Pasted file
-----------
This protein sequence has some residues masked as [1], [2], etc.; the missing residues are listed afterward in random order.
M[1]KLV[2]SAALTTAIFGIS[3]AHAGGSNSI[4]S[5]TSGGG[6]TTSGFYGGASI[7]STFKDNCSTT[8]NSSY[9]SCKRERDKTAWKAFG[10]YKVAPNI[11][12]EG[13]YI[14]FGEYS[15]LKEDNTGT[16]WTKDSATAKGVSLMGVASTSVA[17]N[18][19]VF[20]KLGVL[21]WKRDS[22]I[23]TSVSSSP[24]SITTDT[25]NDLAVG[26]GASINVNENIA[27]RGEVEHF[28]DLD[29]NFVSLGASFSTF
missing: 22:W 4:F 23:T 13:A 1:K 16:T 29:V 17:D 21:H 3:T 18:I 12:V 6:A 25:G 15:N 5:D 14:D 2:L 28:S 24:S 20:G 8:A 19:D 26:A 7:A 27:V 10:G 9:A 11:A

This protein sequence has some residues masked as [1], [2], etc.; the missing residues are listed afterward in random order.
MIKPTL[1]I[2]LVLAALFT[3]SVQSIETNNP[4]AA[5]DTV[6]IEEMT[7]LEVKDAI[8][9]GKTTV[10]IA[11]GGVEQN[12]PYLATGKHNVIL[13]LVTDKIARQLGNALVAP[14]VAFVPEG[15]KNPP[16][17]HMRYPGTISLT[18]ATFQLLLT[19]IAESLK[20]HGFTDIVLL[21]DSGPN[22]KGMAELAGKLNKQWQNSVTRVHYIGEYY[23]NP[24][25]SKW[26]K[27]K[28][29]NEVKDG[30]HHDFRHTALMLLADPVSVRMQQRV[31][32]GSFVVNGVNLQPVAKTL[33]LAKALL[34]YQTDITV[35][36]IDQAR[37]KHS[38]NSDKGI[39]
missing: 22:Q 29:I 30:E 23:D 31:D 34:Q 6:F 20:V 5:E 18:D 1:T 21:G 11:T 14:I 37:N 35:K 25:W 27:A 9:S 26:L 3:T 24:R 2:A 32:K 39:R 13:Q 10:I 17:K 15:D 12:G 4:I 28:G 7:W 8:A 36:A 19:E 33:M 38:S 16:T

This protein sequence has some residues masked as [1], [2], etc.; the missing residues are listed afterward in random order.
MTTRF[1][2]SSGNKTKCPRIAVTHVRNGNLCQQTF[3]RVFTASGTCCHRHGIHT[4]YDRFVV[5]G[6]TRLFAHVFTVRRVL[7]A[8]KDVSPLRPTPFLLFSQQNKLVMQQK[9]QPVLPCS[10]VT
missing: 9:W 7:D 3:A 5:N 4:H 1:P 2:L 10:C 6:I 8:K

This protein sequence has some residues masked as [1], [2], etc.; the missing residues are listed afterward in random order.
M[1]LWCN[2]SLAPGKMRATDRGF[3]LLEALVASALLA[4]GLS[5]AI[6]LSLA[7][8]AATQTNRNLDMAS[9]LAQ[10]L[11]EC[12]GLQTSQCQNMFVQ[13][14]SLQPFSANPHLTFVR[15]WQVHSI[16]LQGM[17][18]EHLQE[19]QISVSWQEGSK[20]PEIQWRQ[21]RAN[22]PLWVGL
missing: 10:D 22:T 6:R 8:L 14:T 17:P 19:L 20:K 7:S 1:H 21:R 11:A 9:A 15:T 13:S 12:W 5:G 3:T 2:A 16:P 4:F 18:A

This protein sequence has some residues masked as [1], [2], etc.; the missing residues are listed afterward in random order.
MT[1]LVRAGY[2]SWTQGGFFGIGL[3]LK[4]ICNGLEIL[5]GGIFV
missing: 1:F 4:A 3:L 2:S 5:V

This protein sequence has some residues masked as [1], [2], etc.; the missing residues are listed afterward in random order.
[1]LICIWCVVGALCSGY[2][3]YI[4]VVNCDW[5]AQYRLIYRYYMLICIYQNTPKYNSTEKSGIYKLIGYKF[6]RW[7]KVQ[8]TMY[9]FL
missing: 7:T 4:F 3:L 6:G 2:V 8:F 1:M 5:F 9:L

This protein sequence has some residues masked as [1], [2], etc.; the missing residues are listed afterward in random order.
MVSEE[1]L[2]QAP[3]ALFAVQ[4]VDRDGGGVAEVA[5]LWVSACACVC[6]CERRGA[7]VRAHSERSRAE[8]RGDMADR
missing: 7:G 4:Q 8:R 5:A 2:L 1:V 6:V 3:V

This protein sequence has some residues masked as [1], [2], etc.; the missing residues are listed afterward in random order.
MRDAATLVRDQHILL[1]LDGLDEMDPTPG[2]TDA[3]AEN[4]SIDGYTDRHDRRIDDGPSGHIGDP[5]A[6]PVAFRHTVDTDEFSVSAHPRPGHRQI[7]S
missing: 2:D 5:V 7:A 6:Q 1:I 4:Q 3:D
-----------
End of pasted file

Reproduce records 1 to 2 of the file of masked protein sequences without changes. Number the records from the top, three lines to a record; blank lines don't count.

This protein sequence has some residues masked as [1], [2], etc.; the missing residues are listed afterward in random order.
M[1]KLV[2]SAALTTAIFGIS[3]AHAGGSNSI[4]S[5]TSGGG[6]TTSGFYGGASI[7]STFKDNCSTT[8]NSSY[9]SCKRERDKTAWKAFG[10]YKVAPNI[11][12]EG[13]YI[14]FGEYS[15]LKEDNTGT[16]WTKDSATAKGVSLMGVASTSVA[17]N[18][19]VF[20]KLGVL[21]WKRDS[22]I[23]TSVSSSP[24]SITTDT[25]NDLAVG[26]GASINVNENIA[27]RGEVEHF[28]DLD[29]NFVSLGASFSTF
missing: 22:W 4:F 23:T 13:A 1:K 16:T 29:V 17:D 21:H 3:T 18:I 12:V 6:A 25:G 15:N 5:D 14:D 2:L 28:S 24:S 20:G 8:A 19:D 26:A 7:A 27:V 10:G 9:A 11:A

This protein sequence has some residues masked as [1], [2], etc.; the missing residues are listed afterward in random order.
MIKPTL[1]I[2]LVLAALFT[3]SVQSIETNNP[4]AA[5]DTV[6]IEEMT[7]LEVKDAI[8][9]GKTTV[10]IA[11]GGVEQN[12]PYLATGKHNVIL[13]LVTDKIARQLGNALVAP[14]VAFVPEG[15]KNPP[16][17]HMRYPGTISLT[18]ATFQLLLT[19]IAESLK[20]HGFTDIVLL[21]DSGPN[22]KGMAELAGKLNKQWQNSVTRVHYIGEYY[23]NP[24][25]SKW[26]K[27]K[28][29]NEVKDG[30]HHDFRHTALMLLADPVSVRMQQRV[31][32]GSFVVNGVNLQPVAKTL[33]LAKALL[34]YQTDITV[35][36]IDQAR[37]KHS[38]NSDKGI[39]
missing: 22:Q 29:I 30:E 23:D 31:D 34:Q 6:F 20:V 5:E 18:D 1:T 21:G 11:T 14:I 37:N 35:K 25:W 27:A 9:S 26:L 3:T 24:R 2:A 32:K 39:R 13:Q 10:I 17:K 15:D 12:G 4:I 28:G 7:W 8:A 36:A 19:E 33:M 38:S 16:T